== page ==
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Woman who shot dead husband after years of abuse awaits trial verdict
25 June 2021, 12:24
Valerie Bacot killed Daniel Polette, who was originally her stepfather and had abused her since she was 12, with his own revolver.
A mother of four children is on trial in France for killing her husband after decades of sexual, physical and psychological abuse starting when she was an adolescent.
The case has drawn broad attention and support for her amid a national reckoning with long-held taboos around domestic abuse.
Valerie Bacot, 40, has admitted shooting Daniel Polette dead in 2016. Polette was first her stepfather before becoming her husband and forcing her into prostitution.
A verdict is expected on Friday at the courthouse of Chalon-sur-Saone, in central France.
The prosecutor requested one year of prison and a four-year suspended sentence, meaning Bacot could walk out of the courthouse free because she has already served time in detention. The prosecutor said he does not consider her a danger to society.
Yes, I killed him but if I had not done it, my children would have
Bacot fainted while hearing the prosecutor’s requests on Friday morning, leading to a suspension of the trial until midday.
The trial showed the degree of control and influence Polette — 25 years Bacot’s senior — had over her.
“Yes, I killed him but if I had not done it, my children would have,” Bacot said.
Polette arrived in Bacot’s life in 1992 as the companion of her mother. A few months later, the sexual abuse started. She was 12 when he began raping her, she said.
Polette’s sisters reached out to a social worker and he was arrested in 1995 and convicted for sexual assaults, spending two years in prison.
Afterward, Polette returned to the family home and started abusing Bacot again.
“When he came back, he said he would leave me alone. My mother had forgiven him. But it started again. Following a rape I got pregnant,” Bacot said. She was 17.
Her mother threw her out of the house and she started living with Polette, whom she described as having total control over her life.
He did not allow her to work or use contraception. She had three other children.
“He was beating me, slaps then punches, he strangled me. He was beating and then things were going better,” she said, adding he also threatened her with a revolver.
In 2002, he forced her into prostitution, still controlling all of her actions.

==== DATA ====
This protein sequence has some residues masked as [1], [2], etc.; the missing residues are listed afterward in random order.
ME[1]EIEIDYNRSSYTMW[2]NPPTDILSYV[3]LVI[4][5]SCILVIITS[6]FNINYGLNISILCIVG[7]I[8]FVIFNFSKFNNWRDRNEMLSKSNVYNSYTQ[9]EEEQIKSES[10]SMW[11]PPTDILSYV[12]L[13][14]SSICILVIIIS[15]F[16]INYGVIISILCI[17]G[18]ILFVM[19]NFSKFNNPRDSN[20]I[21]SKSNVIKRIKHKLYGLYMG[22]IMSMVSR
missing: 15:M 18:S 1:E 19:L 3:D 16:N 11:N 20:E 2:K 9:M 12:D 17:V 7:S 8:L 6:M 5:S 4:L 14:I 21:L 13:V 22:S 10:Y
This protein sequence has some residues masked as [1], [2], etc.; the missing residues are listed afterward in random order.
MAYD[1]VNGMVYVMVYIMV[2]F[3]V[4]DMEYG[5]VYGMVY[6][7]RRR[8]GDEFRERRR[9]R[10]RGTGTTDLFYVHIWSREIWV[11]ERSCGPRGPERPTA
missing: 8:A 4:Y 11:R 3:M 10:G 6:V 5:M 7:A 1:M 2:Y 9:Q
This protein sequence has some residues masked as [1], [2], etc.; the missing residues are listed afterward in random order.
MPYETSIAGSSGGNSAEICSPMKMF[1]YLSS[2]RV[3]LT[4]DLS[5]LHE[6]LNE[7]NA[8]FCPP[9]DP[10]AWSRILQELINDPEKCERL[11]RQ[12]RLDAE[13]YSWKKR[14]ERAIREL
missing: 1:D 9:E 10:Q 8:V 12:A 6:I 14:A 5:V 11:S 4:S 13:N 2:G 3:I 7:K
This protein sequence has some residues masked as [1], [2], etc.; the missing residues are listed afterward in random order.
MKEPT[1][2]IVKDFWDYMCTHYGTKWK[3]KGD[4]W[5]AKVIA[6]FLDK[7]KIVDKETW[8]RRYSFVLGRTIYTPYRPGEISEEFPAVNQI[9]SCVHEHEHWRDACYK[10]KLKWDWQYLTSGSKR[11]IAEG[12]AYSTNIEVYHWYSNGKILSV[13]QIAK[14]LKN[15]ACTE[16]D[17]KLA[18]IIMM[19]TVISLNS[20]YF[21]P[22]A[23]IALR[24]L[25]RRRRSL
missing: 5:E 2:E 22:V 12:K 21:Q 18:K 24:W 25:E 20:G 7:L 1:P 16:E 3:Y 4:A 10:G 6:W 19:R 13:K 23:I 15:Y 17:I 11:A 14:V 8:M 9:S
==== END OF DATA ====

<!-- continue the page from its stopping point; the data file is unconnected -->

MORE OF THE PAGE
In March 2016, following a violent prostitution-related situation, she shot Polette with the revolver. Her children helped her bury the body, an act for which they were given suspended prison sentences.
Bacot was arrested by police the following year and imprisoned, before being released under judicial supervision in 2018 pending trial.
The psychologist who examined her said the protection of her children was key in Bacot’s reaction. In 2016, she feared Polette would assault her 14-year-old daughter and force her into prostitution.
A petition advocating for Bacot has gathered more than 680,000 signatures.
Family members came to the court to say they do not regret Polette’s death. His brother and sisters described him as a “monster”.
“The person I thank the most in the world is Valerie, because she killed him. She did what I should have done for a long time,” said Polette’s sister, 59. She said he raped her when she was 12.
Dr Denis Prieur, a psychiatrist, said that at the time of the domestic abuse, Bacot no longer had free will. “She was not able to turn to the law (for assistance) because her husband was always there.”
Now, “she has become somebody” and is not “a thing” anymore, he said.
Bacot’s case echoes the one of another French woman, Jacqueline Sauvage, who was convicted of shooting and killing her allegedly violent husband. Sauvage was granted a presidential pardon in 2016, allowing her to get out of prison.
Sauvage had been sentenced to 10 years in prison for fatally shooting her husband three times in the back with a hunting rifle in 2012. During the trial, she said her husband had beaten her for 47 years. The couple’s adult daughters also said he had abused them.
The Associated Press does not typically name victims of extremely severe abuse, but Bacot — like Sauvage — has told her story publicly.